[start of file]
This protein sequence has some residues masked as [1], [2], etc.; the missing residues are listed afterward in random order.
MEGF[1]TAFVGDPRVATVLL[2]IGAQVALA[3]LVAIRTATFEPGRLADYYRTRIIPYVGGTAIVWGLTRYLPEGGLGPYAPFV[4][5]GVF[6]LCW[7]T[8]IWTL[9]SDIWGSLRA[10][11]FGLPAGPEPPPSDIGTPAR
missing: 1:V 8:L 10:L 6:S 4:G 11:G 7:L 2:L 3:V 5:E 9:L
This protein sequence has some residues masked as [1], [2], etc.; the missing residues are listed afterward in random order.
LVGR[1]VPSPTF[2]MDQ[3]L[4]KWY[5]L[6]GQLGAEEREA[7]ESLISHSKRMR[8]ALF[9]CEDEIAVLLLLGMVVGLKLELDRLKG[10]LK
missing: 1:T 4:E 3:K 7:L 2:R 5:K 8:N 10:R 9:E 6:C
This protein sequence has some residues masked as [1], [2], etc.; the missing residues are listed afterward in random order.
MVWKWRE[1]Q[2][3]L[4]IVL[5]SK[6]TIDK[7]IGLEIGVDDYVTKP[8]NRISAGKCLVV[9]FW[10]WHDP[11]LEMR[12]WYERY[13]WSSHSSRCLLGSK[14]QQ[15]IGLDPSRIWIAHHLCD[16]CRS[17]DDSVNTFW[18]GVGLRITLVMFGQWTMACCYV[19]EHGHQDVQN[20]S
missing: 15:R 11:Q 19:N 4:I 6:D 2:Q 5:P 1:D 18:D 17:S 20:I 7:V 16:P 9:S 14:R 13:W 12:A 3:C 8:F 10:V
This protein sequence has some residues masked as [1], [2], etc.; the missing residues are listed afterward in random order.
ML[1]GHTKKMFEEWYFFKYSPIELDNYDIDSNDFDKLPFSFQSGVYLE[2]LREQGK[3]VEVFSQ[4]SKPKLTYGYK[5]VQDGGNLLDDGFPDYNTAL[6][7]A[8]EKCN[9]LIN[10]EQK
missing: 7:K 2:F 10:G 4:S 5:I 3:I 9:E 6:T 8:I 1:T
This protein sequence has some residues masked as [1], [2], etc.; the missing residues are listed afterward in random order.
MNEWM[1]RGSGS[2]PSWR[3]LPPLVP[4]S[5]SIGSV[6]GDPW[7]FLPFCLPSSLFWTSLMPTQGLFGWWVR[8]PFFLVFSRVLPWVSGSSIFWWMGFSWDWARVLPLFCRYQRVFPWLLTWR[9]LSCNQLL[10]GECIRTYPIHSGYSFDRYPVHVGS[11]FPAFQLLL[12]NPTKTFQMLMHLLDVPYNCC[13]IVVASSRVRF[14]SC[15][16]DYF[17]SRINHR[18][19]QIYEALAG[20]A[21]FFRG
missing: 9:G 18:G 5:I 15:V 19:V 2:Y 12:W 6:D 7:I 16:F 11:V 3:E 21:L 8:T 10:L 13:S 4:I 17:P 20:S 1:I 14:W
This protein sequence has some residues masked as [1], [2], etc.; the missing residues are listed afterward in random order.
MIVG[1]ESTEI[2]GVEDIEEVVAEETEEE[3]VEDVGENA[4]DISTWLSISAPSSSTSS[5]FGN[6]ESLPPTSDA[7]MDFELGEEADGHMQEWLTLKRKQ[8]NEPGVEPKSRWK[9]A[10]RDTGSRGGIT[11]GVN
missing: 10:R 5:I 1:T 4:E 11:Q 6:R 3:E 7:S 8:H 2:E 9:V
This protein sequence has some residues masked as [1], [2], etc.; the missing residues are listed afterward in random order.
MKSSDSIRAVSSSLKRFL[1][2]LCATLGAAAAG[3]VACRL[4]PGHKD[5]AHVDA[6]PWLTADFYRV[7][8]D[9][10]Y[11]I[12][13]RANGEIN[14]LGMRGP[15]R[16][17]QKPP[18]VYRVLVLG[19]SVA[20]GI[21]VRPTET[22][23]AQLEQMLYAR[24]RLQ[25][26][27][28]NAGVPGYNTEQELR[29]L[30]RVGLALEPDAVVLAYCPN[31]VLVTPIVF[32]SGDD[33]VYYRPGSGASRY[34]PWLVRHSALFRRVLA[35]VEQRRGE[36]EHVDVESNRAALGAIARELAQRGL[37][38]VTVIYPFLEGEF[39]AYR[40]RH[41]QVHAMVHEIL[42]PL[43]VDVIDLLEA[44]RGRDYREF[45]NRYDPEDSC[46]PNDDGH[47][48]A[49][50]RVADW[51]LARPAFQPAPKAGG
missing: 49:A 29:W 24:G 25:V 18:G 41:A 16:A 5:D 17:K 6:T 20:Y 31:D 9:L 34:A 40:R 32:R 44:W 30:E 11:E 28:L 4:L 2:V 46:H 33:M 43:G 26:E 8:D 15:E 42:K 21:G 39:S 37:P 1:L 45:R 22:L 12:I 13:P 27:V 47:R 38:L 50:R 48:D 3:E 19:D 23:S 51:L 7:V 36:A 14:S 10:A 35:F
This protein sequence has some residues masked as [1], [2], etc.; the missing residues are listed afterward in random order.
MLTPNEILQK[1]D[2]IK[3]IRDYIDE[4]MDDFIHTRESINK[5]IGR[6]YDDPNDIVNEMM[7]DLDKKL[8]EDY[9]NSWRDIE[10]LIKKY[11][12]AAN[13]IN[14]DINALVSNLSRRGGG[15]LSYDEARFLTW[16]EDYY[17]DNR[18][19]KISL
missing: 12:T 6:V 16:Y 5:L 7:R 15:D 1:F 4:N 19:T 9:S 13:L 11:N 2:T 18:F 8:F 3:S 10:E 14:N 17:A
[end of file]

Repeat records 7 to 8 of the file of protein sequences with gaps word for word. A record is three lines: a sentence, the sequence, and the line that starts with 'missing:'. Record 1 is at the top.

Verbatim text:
This protein sequence has some residues masked as [1], [2], etc.; the missing residues are listed afterward in random order.
MKSSDSIRAVSSSLKRFL[1][2]LCATLGAAAAG[3]VACRL[4]PGHKD[5]AHVDA[6]PWLTADFYRV[7][8]D[9][10]Y[11]I[12][13]RANGEIN[14]LGMRGP[15]R[16][17]QKPP[18]VYRVLVLG[19]SVA[20]GI[21]VRPTET[22][23]AQLEQMLYAR[24]RLQ[25][26][27][28]NAGVPGYNTEQELR[29]L[30]RVGLALEPDAVVLAYCPN[31]VLVTPIVF[32]SGDD[33]VYYRPGSGASRY[34]PWLVRHSALFRRVLA[35]VEQRRGE[36]EHVDVESNRAALGAIARELAQRGL[37][38]VTVIYPFLEGEF[39]AYR[40]RH[41]QVHAMVHEIL[42]PL[43]VDVIDLLEA[44]RGRDYREF[45]NRYDPEDSC[46]PNDDGH[47][48]A[49][50]RVADW[51]LARPAFQPAPKAGG
missing: 49:A 29:W 24:G 25:V 18:G 41:A 16:A 5:D 17:K 6:T 20:Y 31:D 9:L 34:A 40:R 32:R 44:W 30:E 11:E 28:L 4:L 2:V 46:H 33:M 43:G 26:E 8:D 15:E 42:K 21:G 39:S 37:P 1:L 45:R 22:L 12:I 13:P 27:V 47:R 38:L 50:R 48:D 3:E 19:D 23:S 51:L 7:V 36:A 14:S 10:A 35:F
This protein sequence has some residues masked as [1], [2], etc.; the missing residues are listed afterward in random order.
MLTPNEILQK[1]D[2]IK[3]IRDYIDE[4]MDDFIHTRESINK[5]IGR[6]YDDPNDIVNEMM[7]DLDKKL[8]EDY[9]NSWRDIE[10]LIKKY[11][12]AAN[13]IN[14]DINALVSNLSRRGGG[15]LSYDEARFLTW[16]EDYY[17]DNR[18][19]KISL
missing: 12:T 6:V 16:Y 5:L 7:R 15:D 1:F 4:N 19:T 9:S 13:L 11:N 2:T 18:F 8:F 3:S 10:E 14:N 17:A